Withdrawal from retirement?

Hi, My husband is retired and has 3 retirement plans, one being 401k and one is a 457b. We need to withdraw around $30,000 and were wondering the best way to go about it. I know with the 457b, we wouldn’t have the 10% penalty, but other than that what is our best option in regards to taxes and penalties?

There’s no way for anyone to answer that (even poorly) based on the information you’ve given. As a start, it would be helpful to know:

What his other retirement plan is
Roughly how much each plan has in it (or pays out monthly)
If he gets social security
How old he is
How old you are
If you have income
If the two of you have debts

There may be other information that would also be helpful, but start with those.

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Thank you for your reply. I was simply asking (as we have been searching information) what the penalties and taxes are when withdrawing from a 457b and 401k and if there are disadvantages in withdrawing from one over the other in general terms. Regardless of how much is in each, what we currently bring in, age, debts, etc… what are the taxes and penalties in general for anyone looking into this?

Good luck to you in your quest.

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At minimum, ages are necessary to even attempt an answer since the most common penalties are age based.

For a 401k and 403B, I believe if you separate service before 55, you must wait till 59 1/2 or are subject to a 10% penalty. If you wait till 55 to separate from service, I do believe that you can withdraw penalty free but If you are working, you must wait to 59 1/2.

If you are not subject yo the 10% penalty, don’t transfer to an IRA or RothIRA because then you must wait to 59 1/2. Also you must avoid doing a rollover. For instance if you rollover $40,000, your employer will send you a $32,000 check and $8,000 will be applied to your tax bill but to complete the rollover tax and penalty free, you must put $40,000 into the IRA within 60 days (without exception) and then you must wait to 59 1/2 to withdraw from the IRA.

Why you need to see a tax advisor?

  1. You separated service between the ages of 55 and 59 1/2 and need to take some $$$ from the 401k or 403B or any age for 457 with the remainder being transferred to an IRA. As mentioned before avoid doing indirect rollovers.

  2. You need to use 72-T in regards to IRAs.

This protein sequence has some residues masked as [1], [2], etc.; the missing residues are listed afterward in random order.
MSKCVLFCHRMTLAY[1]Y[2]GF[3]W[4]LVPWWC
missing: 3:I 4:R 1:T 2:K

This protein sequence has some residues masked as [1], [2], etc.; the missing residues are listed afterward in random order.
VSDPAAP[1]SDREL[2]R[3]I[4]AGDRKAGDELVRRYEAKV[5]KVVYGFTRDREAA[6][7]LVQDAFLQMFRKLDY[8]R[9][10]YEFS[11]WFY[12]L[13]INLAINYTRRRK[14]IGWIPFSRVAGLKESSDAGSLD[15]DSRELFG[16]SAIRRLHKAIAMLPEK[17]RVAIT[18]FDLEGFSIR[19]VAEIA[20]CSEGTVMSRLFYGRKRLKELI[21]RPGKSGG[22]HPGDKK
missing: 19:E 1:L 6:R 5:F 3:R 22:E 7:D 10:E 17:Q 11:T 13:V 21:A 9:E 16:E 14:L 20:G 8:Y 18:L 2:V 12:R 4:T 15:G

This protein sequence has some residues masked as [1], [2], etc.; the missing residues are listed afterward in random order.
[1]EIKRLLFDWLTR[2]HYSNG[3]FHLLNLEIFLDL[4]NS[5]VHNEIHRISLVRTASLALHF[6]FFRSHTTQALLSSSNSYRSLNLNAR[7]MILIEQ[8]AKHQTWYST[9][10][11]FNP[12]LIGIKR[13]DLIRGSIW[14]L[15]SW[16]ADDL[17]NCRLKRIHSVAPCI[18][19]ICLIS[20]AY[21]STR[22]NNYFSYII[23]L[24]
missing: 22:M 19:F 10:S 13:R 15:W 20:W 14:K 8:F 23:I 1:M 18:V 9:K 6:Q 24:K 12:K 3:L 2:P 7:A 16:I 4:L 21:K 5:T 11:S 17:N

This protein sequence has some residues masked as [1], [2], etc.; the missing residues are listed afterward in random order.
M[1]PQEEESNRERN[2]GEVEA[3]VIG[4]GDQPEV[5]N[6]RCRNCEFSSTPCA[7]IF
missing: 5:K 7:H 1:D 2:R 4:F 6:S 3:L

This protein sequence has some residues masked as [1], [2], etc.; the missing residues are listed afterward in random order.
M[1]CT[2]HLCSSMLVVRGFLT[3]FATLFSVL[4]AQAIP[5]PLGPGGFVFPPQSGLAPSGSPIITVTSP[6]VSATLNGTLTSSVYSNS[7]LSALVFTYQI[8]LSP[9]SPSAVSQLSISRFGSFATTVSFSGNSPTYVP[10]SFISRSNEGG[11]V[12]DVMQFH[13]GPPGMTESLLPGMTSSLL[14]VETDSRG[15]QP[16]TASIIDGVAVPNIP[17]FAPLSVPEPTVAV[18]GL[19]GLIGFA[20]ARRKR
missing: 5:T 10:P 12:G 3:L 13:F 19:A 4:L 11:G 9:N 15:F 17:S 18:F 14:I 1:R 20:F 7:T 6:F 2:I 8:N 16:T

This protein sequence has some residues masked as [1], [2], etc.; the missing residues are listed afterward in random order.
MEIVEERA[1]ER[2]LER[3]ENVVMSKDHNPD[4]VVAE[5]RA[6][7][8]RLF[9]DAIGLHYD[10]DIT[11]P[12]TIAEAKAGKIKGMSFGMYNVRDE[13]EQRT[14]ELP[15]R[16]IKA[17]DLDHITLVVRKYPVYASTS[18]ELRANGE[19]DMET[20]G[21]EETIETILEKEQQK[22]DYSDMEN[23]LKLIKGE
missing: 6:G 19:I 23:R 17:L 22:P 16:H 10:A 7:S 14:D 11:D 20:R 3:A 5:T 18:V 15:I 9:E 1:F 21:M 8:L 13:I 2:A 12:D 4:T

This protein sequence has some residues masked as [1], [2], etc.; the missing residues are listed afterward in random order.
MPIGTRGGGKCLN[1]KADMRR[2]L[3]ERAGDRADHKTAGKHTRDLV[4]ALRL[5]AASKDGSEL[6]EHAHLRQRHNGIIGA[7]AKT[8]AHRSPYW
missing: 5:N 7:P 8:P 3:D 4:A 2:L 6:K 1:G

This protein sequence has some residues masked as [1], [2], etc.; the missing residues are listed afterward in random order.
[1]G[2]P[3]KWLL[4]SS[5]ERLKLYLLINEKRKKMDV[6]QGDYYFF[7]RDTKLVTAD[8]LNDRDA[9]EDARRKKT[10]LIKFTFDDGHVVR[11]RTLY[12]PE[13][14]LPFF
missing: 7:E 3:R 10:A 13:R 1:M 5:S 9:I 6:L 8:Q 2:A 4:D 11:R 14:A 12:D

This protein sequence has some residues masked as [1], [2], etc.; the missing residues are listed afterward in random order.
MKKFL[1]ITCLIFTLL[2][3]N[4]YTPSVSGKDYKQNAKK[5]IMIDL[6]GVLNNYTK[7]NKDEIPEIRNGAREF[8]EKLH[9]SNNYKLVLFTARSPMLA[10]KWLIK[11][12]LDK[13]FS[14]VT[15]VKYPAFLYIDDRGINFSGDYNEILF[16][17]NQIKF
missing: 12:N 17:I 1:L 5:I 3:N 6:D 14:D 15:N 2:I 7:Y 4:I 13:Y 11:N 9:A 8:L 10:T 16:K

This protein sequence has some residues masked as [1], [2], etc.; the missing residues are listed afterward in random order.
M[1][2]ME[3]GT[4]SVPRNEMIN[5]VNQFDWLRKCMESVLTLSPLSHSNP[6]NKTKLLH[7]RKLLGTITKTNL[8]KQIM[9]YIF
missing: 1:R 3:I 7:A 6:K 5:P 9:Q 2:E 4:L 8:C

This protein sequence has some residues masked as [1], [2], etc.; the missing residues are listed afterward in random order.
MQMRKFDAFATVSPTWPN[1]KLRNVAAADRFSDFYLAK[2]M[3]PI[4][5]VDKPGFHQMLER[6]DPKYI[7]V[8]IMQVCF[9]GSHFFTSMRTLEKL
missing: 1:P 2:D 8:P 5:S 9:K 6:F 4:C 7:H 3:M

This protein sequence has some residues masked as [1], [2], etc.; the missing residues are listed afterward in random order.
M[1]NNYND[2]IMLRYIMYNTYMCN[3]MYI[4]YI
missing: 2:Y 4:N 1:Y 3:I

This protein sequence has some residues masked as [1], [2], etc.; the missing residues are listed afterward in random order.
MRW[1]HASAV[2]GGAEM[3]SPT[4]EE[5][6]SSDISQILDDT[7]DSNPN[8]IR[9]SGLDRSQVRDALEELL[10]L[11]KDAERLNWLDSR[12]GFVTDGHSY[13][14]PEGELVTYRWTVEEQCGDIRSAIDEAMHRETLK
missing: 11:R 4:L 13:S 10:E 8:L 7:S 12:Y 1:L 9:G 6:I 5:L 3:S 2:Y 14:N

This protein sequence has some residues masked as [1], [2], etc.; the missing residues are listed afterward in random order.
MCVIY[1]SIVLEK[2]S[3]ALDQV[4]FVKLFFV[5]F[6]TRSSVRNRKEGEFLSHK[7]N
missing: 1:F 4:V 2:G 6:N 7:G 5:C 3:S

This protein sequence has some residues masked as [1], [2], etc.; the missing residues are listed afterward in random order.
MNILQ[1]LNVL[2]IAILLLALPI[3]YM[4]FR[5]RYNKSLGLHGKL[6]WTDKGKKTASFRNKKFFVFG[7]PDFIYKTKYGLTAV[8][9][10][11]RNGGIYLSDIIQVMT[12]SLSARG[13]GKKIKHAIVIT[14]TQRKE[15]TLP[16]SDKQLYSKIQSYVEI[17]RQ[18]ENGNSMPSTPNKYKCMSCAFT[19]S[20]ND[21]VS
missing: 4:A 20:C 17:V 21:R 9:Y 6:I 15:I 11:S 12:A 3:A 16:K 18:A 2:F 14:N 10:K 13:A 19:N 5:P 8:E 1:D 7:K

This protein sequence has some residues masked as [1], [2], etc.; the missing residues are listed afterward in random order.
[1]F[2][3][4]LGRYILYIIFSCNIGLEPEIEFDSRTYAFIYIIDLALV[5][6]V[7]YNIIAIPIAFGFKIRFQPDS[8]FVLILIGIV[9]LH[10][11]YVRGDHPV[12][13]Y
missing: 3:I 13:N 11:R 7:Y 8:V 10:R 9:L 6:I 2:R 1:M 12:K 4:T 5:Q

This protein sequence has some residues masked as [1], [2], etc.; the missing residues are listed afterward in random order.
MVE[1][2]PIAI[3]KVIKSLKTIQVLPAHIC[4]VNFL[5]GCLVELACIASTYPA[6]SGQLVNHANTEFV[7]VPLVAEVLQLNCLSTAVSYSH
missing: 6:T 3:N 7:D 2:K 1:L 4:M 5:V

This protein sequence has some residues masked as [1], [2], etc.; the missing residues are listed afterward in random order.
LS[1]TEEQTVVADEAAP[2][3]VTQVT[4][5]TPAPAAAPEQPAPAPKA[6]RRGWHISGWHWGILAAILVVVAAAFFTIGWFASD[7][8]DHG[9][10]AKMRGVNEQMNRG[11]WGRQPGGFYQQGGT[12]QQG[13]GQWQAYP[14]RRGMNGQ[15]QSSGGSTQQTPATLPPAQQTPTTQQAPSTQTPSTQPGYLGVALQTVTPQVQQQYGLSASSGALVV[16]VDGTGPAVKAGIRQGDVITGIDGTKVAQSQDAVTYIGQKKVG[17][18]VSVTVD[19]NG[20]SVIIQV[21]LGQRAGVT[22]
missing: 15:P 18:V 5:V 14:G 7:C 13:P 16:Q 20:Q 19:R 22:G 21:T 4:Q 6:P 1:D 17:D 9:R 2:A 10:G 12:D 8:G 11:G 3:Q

3. You can rollover $$$ from an IRA to a 401k

  4. you are in a special purpose job that mandates early retirement

  5. you have net unrealized appreciation tax treatment - company stock - an ESOP plan

  6. your employer allows non-deductible 401k contributions and also allows you to convert this $$$ to a Roth 401k - an in service conversion

  7. you are granted stock options

  8. you want to check for exceptions to the 10% penalty before withdrawing money

  9. to make sure to get advice before you make an irrevocable decision

  10. just because you need to know the tax rules and to make sure you transfer $$$ appropriately

And you may also want to check:

How a distribution might affect social security

If you want to convert $$$ from a Traditional account to a Roth account such as to plan ahead for RMDs

If you are changing states or to see if your state has an exemption for retirement accounts

To check on how having assets might affect your need for welfare or subsidized housing

How withdrawing might affect your kid’s eligibility for financial aid which may increase student loans

How to decide which taxable accounts to tap from, which pretax accounts, and which after tax

To see if you should use a QLAC annuity or an immediate annuity or deferred income annuity

A direct rollover to an IRA goes from institution to institution without taxation. It is only if you act as an intermediary that tax is withheld, and it is only 10%, which is probably insufficient. You cannot take the rest of the required tax from the distribution…you must supply it from elsewhere. I can’t say how direct rollover from non-Roth to Roth works, as it is not something with which i have dealt.

The last time I heard there was a 20% withholding and a 10% penalty

You’re correct, it’s 20%

I have used both a 72-T and a Solo-401k to withdraw funds from my traditional IRA. The 401K was set up for a couple hundred dollars; I am the only employee and was limited to $50,000 withdrawal which I needed to start paying back right away.